“Very green!” Tests show blue-green algae in Veterans Park lagoon, health officials say

MILWAUKEE -- The Milwaukee Health Department said Tuesday, August 1st water quality testing conducted by the University of Wisconsin-Milwaukee Joseph J. Zilber School of Public Health indicated the presence of cyanobacteria (or blue-green algae) in the lagoon at Veterans Park. The discovery could lead to illness -- and similar conditions are being suspected in connection with the death of a dog in Madison.

"I was commenting to my daughter Felicity here that it is very green!" Kathleen Deboer said. "I suppose it would make me think twice."

Health officials noted there is no swimming allowed in the lagoon.

Veterans Park lagoon

At this time, no reports of illness related to activities at the lagoon have been reported. Informational signs notifying the public will soon be posted at Veterans Park.

Blue-green algae is a common algae found in rivers, lakes, and ponds throughout Wisconsin. These algae can form “blooms’ due to high nutrient levels or when environmental conditions are favorable. Blooms may appear as scum layers or large floating mats and often have a bluish-green color and unpleasant odor. While not all algae blooms are harmful, some species of blue-green algae naturally produce a toxic substance that can cause illness or health effects in humans or animals through direct contact, ingestion, or inhalation.

Veterans Park lagoon

"I'm not going to try and splash the water," Azul Alcantara, age nine said.

The Alcantara family already has a plan in place before they head out onto the water.

Veterans Park lagoon

"If I go use it, the canoe or the paddle, I'll have to re-wash it if I really have any contact," Israel Alcantara said.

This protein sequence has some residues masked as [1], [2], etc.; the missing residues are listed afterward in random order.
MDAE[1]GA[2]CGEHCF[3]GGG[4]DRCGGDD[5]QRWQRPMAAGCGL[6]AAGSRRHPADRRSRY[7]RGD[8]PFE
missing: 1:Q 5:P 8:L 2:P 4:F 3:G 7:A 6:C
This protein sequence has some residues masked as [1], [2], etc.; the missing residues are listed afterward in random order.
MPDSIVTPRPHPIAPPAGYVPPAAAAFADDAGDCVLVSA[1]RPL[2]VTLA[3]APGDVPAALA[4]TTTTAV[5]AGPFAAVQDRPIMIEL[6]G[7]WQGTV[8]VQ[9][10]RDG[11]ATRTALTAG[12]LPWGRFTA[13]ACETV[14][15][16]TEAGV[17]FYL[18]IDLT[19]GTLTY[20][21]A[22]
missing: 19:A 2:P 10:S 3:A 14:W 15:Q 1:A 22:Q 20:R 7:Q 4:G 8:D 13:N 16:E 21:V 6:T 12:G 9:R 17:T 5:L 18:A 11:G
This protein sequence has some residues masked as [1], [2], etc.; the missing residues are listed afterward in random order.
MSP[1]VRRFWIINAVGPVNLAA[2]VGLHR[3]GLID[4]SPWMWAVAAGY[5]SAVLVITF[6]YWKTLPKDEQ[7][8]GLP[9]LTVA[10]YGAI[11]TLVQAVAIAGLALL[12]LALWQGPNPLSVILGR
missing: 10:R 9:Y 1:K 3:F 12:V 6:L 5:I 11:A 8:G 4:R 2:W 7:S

In Madison, health officials are investigating after a three-year-old Cavalier King Charles Spaniel named Lucy died after swimming in Lake Mendota. It happened Sunday, July 30th.

Lucy

Lucy

Commissioner of Health Bevan Baker issued this statement on the matter:

"The detection of blue-green algae in a local waterway serves as a reminder that any natural body of water can contain organisms that present a health risk. During these warm summer months, all area residents taking part in recreational water activities should be aware that algae may be present and take appropriate precautions."

Veterans Park lagoon

To protect yourself, family, or pets from illness:

  • Do not touch mats of algae, scum layers, foam, or other visible blooms of blue-green algae.
  • Do not swim in areas where water is discolored or where you see foam, scum, or mats of algae on the water’s surface.
  • Do not eat fish from or drink water that appears foamy or scummy.
  • Do not let dogs drink or swim in lake water during an algal bloom.
  • Always wash your hands or shower off with soap and water after participating in recreational water activities.
  • Always wash pets with clean water immediately if he/she swims or wades in water during an algal bloom.

For more information, you're encouraged to visit Milwaukee.gov/RecWater.